If you’ve done good homework and chosen a breeder who home-raised puppies, chances are good, Bozo will already be familiar with a crate.
Many dogs I know will seek out a cave-like space under a desk or behind a chair next to a wall so we know the ‘cave’ concept is acceptable to them. The crate is Bozo’s moveable haven. It needs to be big enough for him to move and turn around in, but not so big that he’ll want to eliminate in it. It needs a washable pad or cushion in it. You’ll want to have the crate near you most of the time when you’re at home – in the kitchen, the TV room, your home office or bedroom.
You, too, need to think of the crate as a haven, a safe space for Bozo. I used to think of crates as unpleasant confinement. When I got Gus, a 9 week old puppy, long before I knew what I now know, I had none of the necessary skills to crate train him. His barking, screaming, hootin’ & hollerin’ won. He was never crate trained and it took me 9 months to teach him where the appropriate toilet was!
Smack in the head, Jude! What did I do wrong? EVERYTHING.
So let’s crate train YOUR puppy from the start, beginning on the day you bring him home.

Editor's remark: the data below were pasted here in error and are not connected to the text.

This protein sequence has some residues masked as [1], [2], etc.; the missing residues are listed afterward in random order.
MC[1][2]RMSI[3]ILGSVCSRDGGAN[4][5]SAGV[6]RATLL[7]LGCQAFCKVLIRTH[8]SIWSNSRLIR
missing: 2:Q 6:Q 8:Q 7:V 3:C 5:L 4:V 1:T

If he’s never seen a crate before, put one in his long-term confinement area on the opposite side from his indoor toilet. Have the door propped open. Let him take his time and sniff it. You can put a couple of pieces of kibble inside to entice him to investigate.
Did I mention that training is best done when Bozo is hungry?
Before breakfast, before lunch, before dinner and before his evening feed… you will need four meals a day until he’s 12 -14 weeks. Hang in! This gets easier.
Now he’s outside the crate.
”What’s next?” says he.
Let him watch you as you scatter a small handful of kibble in the crate. Then close the door with Bozo on the outside. He’ll paw the door, asking to go in. Open the door and let him in to eat the kibble. Close the door for 10 seconds. You can repeat this procedure for each meal on Day 1. That’s four times.
On Day 2, at lunchtime, close the door for a minute. Gradually increase the closed-door times.
Did we talk about measuring Bozo’s daily ration of kibble into a small bag or container each day? This is important. This is your working/training ration for the day. We’re NOT aiming to have an overweight dog.
When you close the door of the crate at lunchtime on Day 2, it is unlikely Bozo will object. If he does, wait for the MOMENT of quiet and open the door immediately. Under NO circumstances open the door while Bozo is fussing.
Feed him part of each of his next two meals for Day 2 in the crate with the door open.
Try closing the door again first meal on Day 3.
This is a general rule in training: If you move past the level of Bozo’s acceptance or understanding, back up to the previously tolerated step e.g. eating inside the crate, door open.
If you force him, he’ll do it for sure but you will lose valuable trust and respect that will hinder teaching all future behaviors.
More on Bozo’s safe place in Part 2…
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